Behaviour and fate of nine recycled water trace organics during managed aquifer recharge in an aerobic aquifer

Bradley Patterson, M. Shackleton, A.J. Furness, E. Bekele, J. Pearce, K.L. Linge, F. Busetti, T. Spadek, S. Toze

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Abstract

The fate of nine trace organic compounds was evaluated during a 12 month large-scale laboratory column experiment. The columns were packed with aquifer sediment and evaluated under natural aerobic and artificial anaerobic geochemical conditions, to assess the potential for natural attenuation of these compounds during aquifer passage associated with managed aquifer recharge (MAR). The nine trace organic compounds were bisphenol A (BPA), 17 beta-estradiol (E2), 17 alpha-ethynylestradiol (EE2), N-nitrosodimethylamine (NDMA), N-nitrosomorpholine (NMOR), carbamazepine, oxazepam, iohexol and iodipamide. In the low organic carbon content Spearwood sediment, all trace organics were non-retarded with retardation coefficients between 1.0 and 1.2, indicating that these compounds would travel at near groundwater velocities within the aquifer. The natural aerobic geochemical conditions provided a suitable environment for the rapid degradation for BPA, E2. iohexol (half life 50 days). Field-based validation experiments with carbamazepine and oxazepam also showed no degradation. If persistent trace organics are present in recycled waters at concentrations in excess of their intended use, natural attenuation during aquifer passage alone may not result in extracted water meeting regulatory requirements. Additional pre treatment of the recycled water would therefore be required. Crown Copyright (C) 2010 Published by Elsevier B.V. All rights reserved.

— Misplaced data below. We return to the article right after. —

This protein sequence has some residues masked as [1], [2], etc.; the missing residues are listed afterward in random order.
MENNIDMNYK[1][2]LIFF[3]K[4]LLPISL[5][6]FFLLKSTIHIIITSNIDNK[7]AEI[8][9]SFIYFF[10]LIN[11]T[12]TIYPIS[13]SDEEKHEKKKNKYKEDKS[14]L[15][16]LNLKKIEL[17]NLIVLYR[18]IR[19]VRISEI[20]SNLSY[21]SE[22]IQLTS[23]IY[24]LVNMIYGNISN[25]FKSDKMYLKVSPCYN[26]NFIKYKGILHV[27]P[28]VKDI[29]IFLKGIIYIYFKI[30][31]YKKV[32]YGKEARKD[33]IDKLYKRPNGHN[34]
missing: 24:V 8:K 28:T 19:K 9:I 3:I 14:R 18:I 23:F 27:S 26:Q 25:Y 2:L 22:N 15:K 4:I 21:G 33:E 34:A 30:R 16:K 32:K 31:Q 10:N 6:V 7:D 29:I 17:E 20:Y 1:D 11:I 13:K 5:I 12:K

Original languageEnglish
Pages (from-to)53-62
JournalJournal of Contaminant Hydrology
Volume122
DOIs
Publication statusPublished - 2011

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    Patterson, B., Shackleton, M., Furness, A. J., Bekele, E., Pearce, J., Linge, K. L., Busetti, F., Spadek, T., & Toze, S. (2011). Behaviour and fate of nine recycled water trace organics during managed aquifer recharge in an aerobic aquifer. Journal of Contaminant Hydrology, 122, 53-62. https://doi.org/10.1016/j.jconhyd.2010.11.003